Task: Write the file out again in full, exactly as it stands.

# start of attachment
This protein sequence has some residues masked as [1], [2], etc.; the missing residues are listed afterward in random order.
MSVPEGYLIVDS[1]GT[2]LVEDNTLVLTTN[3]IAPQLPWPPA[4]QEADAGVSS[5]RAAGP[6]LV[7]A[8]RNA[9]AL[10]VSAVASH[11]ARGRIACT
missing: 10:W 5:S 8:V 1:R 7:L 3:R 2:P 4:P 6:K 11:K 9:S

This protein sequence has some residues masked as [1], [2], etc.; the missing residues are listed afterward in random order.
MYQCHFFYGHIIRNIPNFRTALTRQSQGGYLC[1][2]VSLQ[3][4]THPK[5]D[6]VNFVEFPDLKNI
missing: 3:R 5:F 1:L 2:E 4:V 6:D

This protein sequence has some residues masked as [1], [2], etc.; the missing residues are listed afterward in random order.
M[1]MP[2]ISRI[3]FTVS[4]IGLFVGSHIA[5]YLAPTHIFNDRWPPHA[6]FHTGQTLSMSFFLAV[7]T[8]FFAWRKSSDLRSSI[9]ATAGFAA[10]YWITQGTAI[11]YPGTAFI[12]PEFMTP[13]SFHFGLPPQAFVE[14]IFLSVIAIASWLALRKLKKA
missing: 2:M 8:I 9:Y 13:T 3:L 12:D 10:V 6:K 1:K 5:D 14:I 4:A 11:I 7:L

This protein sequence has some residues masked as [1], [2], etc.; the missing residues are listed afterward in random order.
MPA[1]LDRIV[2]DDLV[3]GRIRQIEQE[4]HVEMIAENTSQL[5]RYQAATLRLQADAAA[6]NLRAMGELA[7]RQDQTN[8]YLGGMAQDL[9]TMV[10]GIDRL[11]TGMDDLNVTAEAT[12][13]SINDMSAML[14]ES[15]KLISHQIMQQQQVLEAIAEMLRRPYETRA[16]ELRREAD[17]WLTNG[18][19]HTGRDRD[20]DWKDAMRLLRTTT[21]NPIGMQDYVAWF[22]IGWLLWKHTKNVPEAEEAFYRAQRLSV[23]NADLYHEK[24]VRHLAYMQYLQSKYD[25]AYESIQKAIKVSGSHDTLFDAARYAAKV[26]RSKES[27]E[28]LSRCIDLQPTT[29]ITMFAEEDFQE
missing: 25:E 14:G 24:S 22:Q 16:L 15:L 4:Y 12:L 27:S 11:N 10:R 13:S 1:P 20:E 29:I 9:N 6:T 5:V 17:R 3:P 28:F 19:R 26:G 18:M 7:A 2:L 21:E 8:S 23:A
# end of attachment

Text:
This protein sequence has some residues masked as [1], [2], etc.; the missing residues are listed afterward in random order.
MSVPEGYLIVDS[1]GT[2]LVEDNTLVLTTN[3]IAPQLPWPPA[4]QEADAGVSS[5]RAAGP[6]LV[7]A[8]RNA[9]AL[10]VSAVASH[11]ARGRIACT
missing: 10:W 5:S 8:V 1:R 7:L 3:R 2:P 4:P 6:K 11:K 9:S

This protein sequence has some residues masked as [1], [2], etc.; the missing residues are listed afterward in random order.
MYQCHFFYGHIIRNIPNFRTALTRQSQGGYLC[1][2]VSLQ[3][4]THPK[5]D[6]VNFVEFPDLKNI
missing: 3:R 5:F 1:L 2:E 4:V 6:D

This protein sequence has some residues masked as [1], [2], etc.; the missing residues are listed afterward in random order.
M[1]MP[2]ISRI[3]FTVS[4]IGLFVGSHIA[5]YLAPTHIFNDRWPPHA[6]FHTGQTLSMSFFLAV[7]T[8]FFAWRKSSDLRSSI[9]ATAGFAA[10]YWITQGTAI[11]YPGTAFI[12]PEFMTP[13]SFHFGLPPQAFVE[14]IFLSVIAIASWLALRKLKKA
missing: 2:M 8:I 9:Y 13:T 3:L 12:D 10:V 6:K 1:K 5:D 14:I 4:A 11:I 7:L

This protein sequence has some residues masked as [1], [2], etc.; the missing residues are listed afterward in random order.
MPA[1]LDRIV[2]DDLV[3]GRIRQIEQE[4]HVEMIAENTSQL[5]RYQAATLRLQADAAA[6]NLRAMGELA[7]RQDQTN[8]YLGGMAQDL[9]TMV[10]GIDRL[11]TGMDDLNVTAEAT[12][13]SINDMSAML[14]ES[15]KLISHQIMQQQQVLEAIAEMLRRPYETRA[16]ELRREAD[17]WLTNG[18][19]HTGRDRD[20]DWKDAMRLLRTTT[21]NPIGMQDYVAWF[22]IGWLLWKHTKNVPEAEEAFYRAQRLSV[23]NADLYHEK[24]VRHLAYMQYLQSKYD[25]AYESIQKAIKVSGSHDTLFDAARYAAKV[26]RSKES[27]E[28]LSRCIDLQPTT[29]ITMFAEEDFQE
missing: 25:E 14:G 24:S 22:Q 16:L 15:L 4:Y 12:L 27:S 11:N 10:R 13:S 1:P 20:E 29:I 9:N 6:T 5:V 17:R 3:P 28:F 19:R 26:G 18:M 7:A 2:L 21:E 8:S 23:A